Tuesday, September 29, 2015

24 Hours on Mount Fuji in a Typhoon Part 1

I shall not start off my account of climbing Mount Fuji with that famous Mount Fuji-related quote that seems to be in every website and blogs I encountered when researching the climb. But I'll start off by saying DO NOT CLIMB MOUNT FUJI IN A TYPHOON.

In all fairness, when I booked my flight to Tokyo, Mount Fuji wasn't even on my mind. It only grew on me later and when climbing season was announced, it coincided with my trip. Usually official climbing season for Mount Fuji is from July to August but for the official dates, you would need to check the Mount Fuji site here as it changes each year.

It also so happened that my hike which took place on 1 September, coincided with an approaching typhoon. That meant rain and rain and oh, god, so much rain. In the weeks prior to my trip, I monitored the weather and boy, it did not look good. Oddly enough, cancelling the entire hike never occurred to me and even when my hike mate suggested it the day before the hike, I shot it down. Fuck you, dumbass. I invested too much in this! (I really didn't, just loads of time on research and booking arrangements)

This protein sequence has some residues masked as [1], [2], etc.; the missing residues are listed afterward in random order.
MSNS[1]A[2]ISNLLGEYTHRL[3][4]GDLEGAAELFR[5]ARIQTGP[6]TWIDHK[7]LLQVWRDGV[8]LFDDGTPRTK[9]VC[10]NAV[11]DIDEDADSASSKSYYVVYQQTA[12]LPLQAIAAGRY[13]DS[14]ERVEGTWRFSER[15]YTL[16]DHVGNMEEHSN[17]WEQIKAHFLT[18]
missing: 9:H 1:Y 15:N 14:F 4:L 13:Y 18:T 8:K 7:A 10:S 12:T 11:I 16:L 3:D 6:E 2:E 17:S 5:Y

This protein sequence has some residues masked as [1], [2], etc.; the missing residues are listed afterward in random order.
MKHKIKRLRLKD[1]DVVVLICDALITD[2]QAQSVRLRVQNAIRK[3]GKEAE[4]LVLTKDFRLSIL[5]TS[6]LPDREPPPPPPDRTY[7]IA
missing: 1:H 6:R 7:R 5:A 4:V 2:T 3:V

After spending a night in First Cabin, a capsule hotel at Haneda Domestic airport, we headed to Shinjuku Express Bus Terminal where we ditched our heavy luggages in lockers at the station and caught the direct 840am bus to Mount Fuji's 5th Station where the Yoshida trail started. There are four 5th Stations on Mount Fuji that were start points for its four trails but Yoshida is the most popular due to its accessibility and facilities up the mountain.

The bus ride took about two hours and a half and it rained the entire way slowing us down even more. Fortunately, I factored in an extra hour to allow us to acclimatize at the 5th station before the climb so when we got there, we still had time to freshen up, eat and do some last minute prepping.

The atmosphere at 5th station was....colourful to put it plainly despite the light drizzle that fell. Aside from the buses of tourists there for a day trip, there were other parties of hikers ready to hit the trail. With restaurants and shops aplenty at the station, we ran the risk of running out of money even before we started hiking.

After tucking down a bowl of ramen with a seaweed indicating Mount Fuji's height and purchasing some last minute snacks (as things tend to get more expensive towards the top), we were off!

Only to stop for about 10 minutes at the information counter to ask for their wifi and the weather. The staff there spoke good English and was able to advice us on the trail conditions. After that, we made a 1000 yen donation each to the upkeep of the mountain and off we went again at 1230pm!

Now, there were about 5 stations between the 5th station and the summit. When we reached the 6th station, the rain had stopped and the sun was out. We were optimistic of our chances of seeing the sunrise the next day. We even saw a rainbow on the way to the 7th station!